It’s of some critical importance to a photographer to understand both what they like, but also why it appeals. This exploration upfront saves a lot of time both in avoiding exploring creative avenues that might later prove to be dead ends, but also helps hone artistic development by focusing on the elements or subjects that feel inherently natural and instinctive to the creator. There’s no point in forcing yourself to try and replicate somebody else’s style if it doesn’t come naturally to you, or shooting with a wideangle lens if you natively see normal or telephoto compositions. It might be worth trying it as an experiment, but why bother if you simply know you don’t like the way the images look? Now, if you knew that it was because you didn’t like the diminished background or lack of depth of field separation or the keystone distortion when you point the camera in any orientation away from the horizon, then you could avoid buying that lens and wasting three months shooting with it in mild dissatisfaction instead of just enjoying that 85/1.4 and making cinematic.

Bottom line: look at lots of images in a wide variety of styles; it’s likely that you’ll find some you like the look of, but it’s also likely that none of them will be a perfect fit for your own personal preferences. You’ll just have to understand which elements about them you do like, as much as which you don’t; the next step is to translate this into a technical how – if it’s not obvious, then find yourself a mentor or friend. (My Email School of Photography is designed precisely to help with this.) This will in turn help focus your own work on honing the skills you need to make the images you want, or if you’ve already got those skills, then on the elements and subjects that you prefer. Quite often, it’s not the how that needs the kick: it’s exposure that’s required – of course, how the balance lies is down to where you stand in the creative stages of evolution as a photographer.. I find it too easy to get shuttered down one’s own creative alley – even if you have a good idea of what works for you – which in turn closes off potential ideas and developments.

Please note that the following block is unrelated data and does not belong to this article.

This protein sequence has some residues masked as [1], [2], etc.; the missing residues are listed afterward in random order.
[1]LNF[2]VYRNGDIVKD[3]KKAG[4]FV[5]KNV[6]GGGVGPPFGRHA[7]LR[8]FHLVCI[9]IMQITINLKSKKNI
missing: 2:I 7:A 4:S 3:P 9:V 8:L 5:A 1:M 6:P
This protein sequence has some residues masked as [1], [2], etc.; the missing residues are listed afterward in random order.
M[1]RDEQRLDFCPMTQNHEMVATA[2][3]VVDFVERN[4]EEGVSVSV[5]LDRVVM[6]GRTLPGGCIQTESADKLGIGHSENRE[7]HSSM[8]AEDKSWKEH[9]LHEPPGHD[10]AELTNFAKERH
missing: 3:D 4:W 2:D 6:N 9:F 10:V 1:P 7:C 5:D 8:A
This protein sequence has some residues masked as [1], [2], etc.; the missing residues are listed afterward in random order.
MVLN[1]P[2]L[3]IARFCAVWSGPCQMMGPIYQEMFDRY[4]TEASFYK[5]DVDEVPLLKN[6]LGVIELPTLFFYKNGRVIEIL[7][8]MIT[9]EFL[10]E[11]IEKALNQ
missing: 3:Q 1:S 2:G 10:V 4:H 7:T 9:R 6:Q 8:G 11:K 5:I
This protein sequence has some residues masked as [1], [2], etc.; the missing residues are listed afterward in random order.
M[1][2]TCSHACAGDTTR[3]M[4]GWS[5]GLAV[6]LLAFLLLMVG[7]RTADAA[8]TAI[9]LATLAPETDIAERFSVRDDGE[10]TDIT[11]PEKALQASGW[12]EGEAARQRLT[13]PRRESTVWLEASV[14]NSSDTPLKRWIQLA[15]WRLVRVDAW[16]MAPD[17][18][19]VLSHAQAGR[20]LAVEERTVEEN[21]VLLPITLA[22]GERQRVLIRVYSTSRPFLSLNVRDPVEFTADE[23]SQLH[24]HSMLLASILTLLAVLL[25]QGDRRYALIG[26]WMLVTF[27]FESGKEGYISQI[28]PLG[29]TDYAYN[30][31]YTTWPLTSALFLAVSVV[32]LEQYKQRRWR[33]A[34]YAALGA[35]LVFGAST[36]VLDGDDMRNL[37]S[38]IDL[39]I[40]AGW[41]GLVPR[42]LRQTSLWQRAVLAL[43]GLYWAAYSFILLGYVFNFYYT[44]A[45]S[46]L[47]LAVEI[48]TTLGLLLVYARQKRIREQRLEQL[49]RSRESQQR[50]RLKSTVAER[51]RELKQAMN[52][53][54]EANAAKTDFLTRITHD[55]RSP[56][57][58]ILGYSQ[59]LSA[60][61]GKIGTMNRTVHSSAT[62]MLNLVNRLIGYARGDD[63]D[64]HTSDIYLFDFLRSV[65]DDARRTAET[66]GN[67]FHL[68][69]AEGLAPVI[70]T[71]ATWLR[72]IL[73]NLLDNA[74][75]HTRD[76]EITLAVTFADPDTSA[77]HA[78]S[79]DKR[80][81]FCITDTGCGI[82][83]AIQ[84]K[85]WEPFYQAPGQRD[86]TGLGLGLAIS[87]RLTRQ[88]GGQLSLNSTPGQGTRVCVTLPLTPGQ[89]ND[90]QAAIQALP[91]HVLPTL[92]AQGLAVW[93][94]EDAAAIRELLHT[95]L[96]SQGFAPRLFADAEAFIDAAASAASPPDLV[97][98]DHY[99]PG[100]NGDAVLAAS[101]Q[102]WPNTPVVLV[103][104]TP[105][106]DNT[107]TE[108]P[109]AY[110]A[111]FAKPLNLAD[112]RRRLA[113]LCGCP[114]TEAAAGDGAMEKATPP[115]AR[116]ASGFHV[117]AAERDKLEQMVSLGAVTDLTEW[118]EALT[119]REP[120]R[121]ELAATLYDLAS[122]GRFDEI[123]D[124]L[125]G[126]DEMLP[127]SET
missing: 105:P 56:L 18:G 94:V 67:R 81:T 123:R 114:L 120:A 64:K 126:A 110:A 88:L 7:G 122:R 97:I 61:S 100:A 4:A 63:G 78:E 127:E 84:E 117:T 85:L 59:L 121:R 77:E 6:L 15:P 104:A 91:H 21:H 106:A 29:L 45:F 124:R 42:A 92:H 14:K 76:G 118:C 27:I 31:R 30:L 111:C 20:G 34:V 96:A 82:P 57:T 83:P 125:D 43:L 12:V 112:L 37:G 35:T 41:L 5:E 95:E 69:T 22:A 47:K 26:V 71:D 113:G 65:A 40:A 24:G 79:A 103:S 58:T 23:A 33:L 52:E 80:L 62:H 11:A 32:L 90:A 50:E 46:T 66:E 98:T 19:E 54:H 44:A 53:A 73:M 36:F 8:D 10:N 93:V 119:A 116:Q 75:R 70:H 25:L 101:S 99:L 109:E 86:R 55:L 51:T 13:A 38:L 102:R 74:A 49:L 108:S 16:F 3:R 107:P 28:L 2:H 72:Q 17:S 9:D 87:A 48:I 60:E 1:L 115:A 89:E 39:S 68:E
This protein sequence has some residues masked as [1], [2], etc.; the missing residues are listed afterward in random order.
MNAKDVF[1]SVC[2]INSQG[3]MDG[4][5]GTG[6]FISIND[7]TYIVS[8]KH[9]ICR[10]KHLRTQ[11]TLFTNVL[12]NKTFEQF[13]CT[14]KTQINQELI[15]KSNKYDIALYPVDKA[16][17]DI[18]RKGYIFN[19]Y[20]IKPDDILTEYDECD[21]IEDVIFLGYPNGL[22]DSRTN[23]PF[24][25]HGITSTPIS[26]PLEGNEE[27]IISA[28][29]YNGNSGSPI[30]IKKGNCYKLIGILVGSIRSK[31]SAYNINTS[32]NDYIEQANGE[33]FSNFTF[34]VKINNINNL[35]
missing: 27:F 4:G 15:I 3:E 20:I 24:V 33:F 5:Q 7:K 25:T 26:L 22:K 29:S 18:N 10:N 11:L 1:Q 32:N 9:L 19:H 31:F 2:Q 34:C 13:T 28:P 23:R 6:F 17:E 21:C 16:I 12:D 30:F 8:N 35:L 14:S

Closing with a full circle, I want to talk about why I like the opening image: it’s because from the viewer’s point of view, it throws you a bit off balance, and draws you into the details of the scene to understand and give context to the image as a whole. Did it have a caption originally? No, none of my images ever do, but this one seemed somewhat appropriate. It was made with unfamilar equipment in an unfamiliar location – a mall at night, with a Hasselblad 501C and CFV-39 digital back at high ISO – not exactly my first choice for this kind of work. Yet I’m reasonably pleased with the outcome, despite it disagreeing with most of my cherished tenets. Metaphorically, look around a little: force yourself to see the different, either vicariously or by putting yourself in an unfamiliar situation. It might just yield some unexpected results, but you’ll never know if you don’t stick your neck out in the first place. MT

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Enter the January 2012 black and white challenge – win a multispectral Sony NEX-5 B&W machine modified by yours truly!